Assessment information provided within the TEKS Resource System are examples that may, or may not, be used by your child’s teacher. In accordance with section 26.006 (2) of the Texas Education Code, "A parent is entitled to review each test administered to the parent’s child after the test is administered." For more information regarding assessments administered to your child, please visit with your child’s teacher.

Unit performance tasks are intended to serve as an additional assessment resource, especially for classrooms implementing performance/project based instructional models. Teachers may choose to use performance tasks as one large unit encompassing assessment in conjunction with incorporating the performance assessments as instructional processing activities or as an alternative to administering all of the unit performance assessments.  Please consult the Unit Performance Tasks Best Practices resource for a more in-depth guide to implementation of performance tasks as an assessment tool. 

Assessment information provided within the TEKS Resource System are examples that may, or may not, be used by your child’s teacher. In accordance with section 26.006 (2) of the Texas Education Code, "A parent is entitled to review each test administered to the parent’s child after the test is administered." For more information regarding assessments administered to your child, please visit with your child’s teacher.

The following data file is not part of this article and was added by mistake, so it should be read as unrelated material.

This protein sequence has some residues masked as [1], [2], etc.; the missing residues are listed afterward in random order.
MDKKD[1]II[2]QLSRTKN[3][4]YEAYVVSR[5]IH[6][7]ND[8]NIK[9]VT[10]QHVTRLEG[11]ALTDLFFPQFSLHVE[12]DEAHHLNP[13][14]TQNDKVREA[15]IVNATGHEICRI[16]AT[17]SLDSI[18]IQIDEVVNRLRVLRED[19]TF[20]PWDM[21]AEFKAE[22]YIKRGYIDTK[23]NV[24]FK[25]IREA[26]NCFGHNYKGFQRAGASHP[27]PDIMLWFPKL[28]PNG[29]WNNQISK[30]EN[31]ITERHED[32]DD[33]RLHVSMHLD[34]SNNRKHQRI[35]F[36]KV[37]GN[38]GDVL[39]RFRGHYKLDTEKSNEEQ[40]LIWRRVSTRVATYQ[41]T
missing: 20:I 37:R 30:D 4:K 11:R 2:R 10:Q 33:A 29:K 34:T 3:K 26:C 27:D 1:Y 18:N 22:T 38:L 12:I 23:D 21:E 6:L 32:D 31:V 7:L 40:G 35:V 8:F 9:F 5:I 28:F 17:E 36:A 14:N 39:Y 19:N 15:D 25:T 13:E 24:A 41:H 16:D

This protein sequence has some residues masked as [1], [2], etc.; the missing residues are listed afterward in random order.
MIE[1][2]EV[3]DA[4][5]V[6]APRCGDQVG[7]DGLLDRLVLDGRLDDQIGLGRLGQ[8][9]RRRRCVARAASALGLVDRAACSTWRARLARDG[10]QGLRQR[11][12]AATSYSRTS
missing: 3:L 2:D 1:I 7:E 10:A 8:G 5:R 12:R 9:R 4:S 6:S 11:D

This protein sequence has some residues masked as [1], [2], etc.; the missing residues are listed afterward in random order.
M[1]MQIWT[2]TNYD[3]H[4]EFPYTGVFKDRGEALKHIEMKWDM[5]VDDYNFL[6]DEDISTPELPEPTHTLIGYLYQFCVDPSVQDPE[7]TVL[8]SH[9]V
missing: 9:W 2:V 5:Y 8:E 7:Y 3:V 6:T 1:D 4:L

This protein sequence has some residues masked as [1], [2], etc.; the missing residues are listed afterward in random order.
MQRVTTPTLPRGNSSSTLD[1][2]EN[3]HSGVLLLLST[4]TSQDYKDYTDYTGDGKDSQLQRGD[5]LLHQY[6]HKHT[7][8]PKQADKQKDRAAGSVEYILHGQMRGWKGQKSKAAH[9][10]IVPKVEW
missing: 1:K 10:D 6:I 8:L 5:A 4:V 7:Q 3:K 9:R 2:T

MISCONCEPTIONS / UNDERDEVELOPED CONCEPTS

  • Students often believe that there were no enslaved people in the northern colonies.

Unit Vocabulary

Reconstruction – process of rebuilding the Union with the readmission of the southern states
sharecropping – the practice of receiving a portion of the crops in exchange for living and farming on a large estate
carpetbagger – referred to Northerners who moved to the South following the Civil War to take advantage of the unsettled political situation
scalawag – referred to Southerners who cooperated with federal authorities during Reconstruction, often gaining an advantage
homestead – a tract of land with a home on it

Related Vocabulary

  • legislation
  • Black Codes
  • land grant
  • amendment
  • civil rights
  • due process
Unit Assessment Items System Resources

Show this message:

Unit Assessment Items that have been published by your district may be accessed through Search All Components in the District Resources tab. Assessment items may also be found using the Assessment Creator if your district has granted access to that tool.

System Resources may be accessed through Search All Components in the District Resources Tab.


TEKS# SE# Unit Level Taught Directly TEKS Unit Level Specificity
 

Legend: